Here we are, after a month of football we have finally reached the biggest match on the planet and everyone is grateful that one team never made the final… damn pesky Belgians… So how is it going to go, who’s going to be the world champions and how badly will the other side take it? Continue reading “World Cup 2018 Final Preview”
So many crazy rounds so far in this World Cup and then the quarter finals go to script, bloody Sweden. All four teams are only one game away from making history, as two of the best teams take on each other in one of the semis and in the other semi there are two teams who most probably didn’t see getting this far. Continue reading “World Cup 2018 Semi Final Preview”
I wouldn’t normally write about an individual game, but I went to the Scotland Croatia game, so thought that I would write up some thoughts about the game as well as the campaign in general.
- Good ol’ SFA.
- I had previously went to the Scotland Belgium game a month ago (which you can read about here) and managed to miss the first 25 minutes of the match because of the SFA’s incompetence in regards to ticket collecting. Naturally I complained because I don’t enjoy standing out in the pissing rain for over an hour, missing a chunk of a game and then paying £35 for it. So I was more than pleased to actually get a response from the SFA with them offering me free tickets to the Croatia game. Not too shabby. So the lesson is complain about every little thing that goes wrong and apparently you get free stuff….who knew?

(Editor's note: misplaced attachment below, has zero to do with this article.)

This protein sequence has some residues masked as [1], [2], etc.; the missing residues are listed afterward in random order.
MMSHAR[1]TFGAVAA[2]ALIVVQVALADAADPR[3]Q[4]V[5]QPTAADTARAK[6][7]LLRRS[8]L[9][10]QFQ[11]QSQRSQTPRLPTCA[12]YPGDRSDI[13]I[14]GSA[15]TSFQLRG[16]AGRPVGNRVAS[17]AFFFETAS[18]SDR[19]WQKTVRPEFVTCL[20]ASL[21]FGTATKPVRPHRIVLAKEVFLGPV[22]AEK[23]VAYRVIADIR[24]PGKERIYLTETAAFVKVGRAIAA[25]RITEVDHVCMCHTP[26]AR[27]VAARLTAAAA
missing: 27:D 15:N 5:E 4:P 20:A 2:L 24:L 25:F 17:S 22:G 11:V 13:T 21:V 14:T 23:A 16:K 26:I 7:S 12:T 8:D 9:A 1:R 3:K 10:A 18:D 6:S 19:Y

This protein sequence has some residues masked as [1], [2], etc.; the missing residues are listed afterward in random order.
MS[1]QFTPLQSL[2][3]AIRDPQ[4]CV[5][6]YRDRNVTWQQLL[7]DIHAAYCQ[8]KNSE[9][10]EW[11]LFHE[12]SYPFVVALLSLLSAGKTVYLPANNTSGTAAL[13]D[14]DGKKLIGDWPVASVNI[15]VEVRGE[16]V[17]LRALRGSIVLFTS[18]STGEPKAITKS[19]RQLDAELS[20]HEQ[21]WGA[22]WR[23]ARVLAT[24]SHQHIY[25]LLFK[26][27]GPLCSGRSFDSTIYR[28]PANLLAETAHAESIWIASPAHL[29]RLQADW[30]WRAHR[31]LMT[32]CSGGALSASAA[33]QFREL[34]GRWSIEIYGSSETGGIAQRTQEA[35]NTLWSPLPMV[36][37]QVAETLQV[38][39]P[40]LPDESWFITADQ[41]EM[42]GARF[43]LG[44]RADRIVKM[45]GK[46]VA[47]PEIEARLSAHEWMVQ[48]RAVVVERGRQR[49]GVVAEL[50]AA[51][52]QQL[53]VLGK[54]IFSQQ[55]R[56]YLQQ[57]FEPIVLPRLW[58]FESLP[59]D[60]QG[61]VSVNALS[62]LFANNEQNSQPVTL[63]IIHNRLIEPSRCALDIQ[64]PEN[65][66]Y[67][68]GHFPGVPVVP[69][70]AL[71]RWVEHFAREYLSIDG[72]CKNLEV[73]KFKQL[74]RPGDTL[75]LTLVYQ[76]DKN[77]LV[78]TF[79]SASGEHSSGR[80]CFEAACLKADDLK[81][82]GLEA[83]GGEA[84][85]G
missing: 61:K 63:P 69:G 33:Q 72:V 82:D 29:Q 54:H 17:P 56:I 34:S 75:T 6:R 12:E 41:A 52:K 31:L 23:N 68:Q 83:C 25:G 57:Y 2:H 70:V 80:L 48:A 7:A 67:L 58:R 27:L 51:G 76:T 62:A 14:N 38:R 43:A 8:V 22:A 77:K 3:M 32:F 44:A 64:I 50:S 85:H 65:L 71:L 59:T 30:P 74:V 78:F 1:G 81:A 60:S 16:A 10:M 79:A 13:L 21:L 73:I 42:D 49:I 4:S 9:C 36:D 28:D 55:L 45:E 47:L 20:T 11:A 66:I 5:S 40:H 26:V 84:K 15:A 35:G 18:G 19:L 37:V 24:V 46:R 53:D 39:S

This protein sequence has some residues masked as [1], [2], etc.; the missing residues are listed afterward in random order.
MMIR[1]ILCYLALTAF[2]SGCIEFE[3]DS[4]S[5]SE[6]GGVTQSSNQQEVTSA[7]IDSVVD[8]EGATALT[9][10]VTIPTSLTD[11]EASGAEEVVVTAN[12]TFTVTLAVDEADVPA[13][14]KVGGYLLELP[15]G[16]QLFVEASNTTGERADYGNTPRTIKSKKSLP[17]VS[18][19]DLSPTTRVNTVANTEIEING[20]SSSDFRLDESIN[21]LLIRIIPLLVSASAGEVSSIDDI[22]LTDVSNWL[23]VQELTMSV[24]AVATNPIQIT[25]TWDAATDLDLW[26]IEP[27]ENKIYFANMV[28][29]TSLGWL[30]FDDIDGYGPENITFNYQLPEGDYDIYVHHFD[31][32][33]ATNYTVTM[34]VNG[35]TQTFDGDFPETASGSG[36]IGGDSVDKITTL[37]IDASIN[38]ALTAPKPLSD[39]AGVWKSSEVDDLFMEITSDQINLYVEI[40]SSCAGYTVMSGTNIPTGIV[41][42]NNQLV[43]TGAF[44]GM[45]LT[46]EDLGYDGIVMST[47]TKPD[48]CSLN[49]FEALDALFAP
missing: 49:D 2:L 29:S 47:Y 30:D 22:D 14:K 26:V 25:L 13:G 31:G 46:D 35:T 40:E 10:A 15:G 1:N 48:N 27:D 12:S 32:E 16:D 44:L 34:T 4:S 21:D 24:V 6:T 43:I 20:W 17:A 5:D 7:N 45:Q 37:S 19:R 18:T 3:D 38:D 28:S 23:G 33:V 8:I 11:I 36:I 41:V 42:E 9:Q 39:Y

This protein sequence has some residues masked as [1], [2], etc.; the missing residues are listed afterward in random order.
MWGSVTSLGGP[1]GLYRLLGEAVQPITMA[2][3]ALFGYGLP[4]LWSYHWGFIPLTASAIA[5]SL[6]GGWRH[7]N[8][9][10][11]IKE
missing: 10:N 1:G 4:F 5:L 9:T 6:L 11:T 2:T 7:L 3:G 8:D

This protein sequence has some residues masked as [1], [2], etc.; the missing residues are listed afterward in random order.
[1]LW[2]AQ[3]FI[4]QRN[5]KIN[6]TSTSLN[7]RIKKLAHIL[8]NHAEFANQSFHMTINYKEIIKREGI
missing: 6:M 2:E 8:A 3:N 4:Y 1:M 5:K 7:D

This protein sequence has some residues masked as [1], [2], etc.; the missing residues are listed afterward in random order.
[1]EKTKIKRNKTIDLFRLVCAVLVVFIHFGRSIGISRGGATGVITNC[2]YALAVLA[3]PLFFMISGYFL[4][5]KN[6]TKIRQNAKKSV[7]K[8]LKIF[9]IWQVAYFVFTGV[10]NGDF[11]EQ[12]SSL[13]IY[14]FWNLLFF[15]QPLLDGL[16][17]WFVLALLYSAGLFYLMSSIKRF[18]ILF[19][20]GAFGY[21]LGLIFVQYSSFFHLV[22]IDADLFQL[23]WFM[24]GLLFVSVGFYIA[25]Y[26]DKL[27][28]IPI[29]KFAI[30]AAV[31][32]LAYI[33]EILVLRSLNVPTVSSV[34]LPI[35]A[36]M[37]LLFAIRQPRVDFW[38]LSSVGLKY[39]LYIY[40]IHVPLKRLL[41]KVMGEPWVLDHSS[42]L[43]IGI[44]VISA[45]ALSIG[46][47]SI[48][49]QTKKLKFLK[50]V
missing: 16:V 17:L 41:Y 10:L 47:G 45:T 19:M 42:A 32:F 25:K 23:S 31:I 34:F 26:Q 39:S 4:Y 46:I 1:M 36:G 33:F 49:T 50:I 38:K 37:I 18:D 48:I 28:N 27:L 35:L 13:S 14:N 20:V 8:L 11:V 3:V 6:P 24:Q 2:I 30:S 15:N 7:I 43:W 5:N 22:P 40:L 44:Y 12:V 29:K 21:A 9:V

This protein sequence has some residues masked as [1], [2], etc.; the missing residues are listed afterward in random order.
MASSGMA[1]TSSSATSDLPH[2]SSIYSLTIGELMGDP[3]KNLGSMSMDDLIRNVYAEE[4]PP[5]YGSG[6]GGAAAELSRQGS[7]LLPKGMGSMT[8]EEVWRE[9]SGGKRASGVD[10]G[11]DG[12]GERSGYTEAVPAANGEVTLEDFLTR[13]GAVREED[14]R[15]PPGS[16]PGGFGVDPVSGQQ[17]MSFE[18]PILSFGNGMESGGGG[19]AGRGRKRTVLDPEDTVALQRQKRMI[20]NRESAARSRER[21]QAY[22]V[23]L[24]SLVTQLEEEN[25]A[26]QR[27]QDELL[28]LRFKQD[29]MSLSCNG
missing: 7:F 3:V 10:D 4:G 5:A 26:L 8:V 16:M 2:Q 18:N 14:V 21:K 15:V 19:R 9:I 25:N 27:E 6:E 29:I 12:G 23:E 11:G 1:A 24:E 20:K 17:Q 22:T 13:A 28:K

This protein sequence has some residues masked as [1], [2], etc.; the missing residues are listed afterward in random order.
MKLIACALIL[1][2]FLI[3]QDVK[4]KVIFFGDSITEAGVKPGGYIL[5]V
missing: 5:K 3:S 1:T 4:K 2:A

- The match.
- Croatia are ranked as the 10th best team in world football (whether they are actually the 10th best team is highly debatable [they’re not]) and Scotland out played them for almost the entire match. The Croatian’s surely cannot argue with the result, because Scotland wanted it more, created better chances and incredibly had better use of the ball.
- Scotland put in the sort of performance that you expect them to at Hampden against a team that quite frankly should be winning easily; it seems even more incredible that this is the first competitive win at Hampden for over two years.
- I thought that the only player that didn’t really play well for Scotland was Bannan who struggled on the right side. It isn’t surprising seeing as he is a left footed central midfielder with no right foot. Bannan’s struggles also meant that Hutton couldn’t be as effective down the right as he can be. Have to wonder why Burke didn’t start if Strachan likes him so much, he would have been much more well suited to the role.
- Croatia were very poor and seemed less than interested in the match, which is odd because there was still an outside chance that they would be the worst second place team (finishing 8th/9 in the end). At times they passed the ball in the silky fashion that you would expect of Croatia, but these times were few and far between and they never really tested McGregor all night. If they play like they did against Scotland they are going to struggle to make the World Cup (obviously it depends on the draw), and if they do make it then they aren’t going very far. It isn’t a good sign when you sack your manager before a very important play-off game.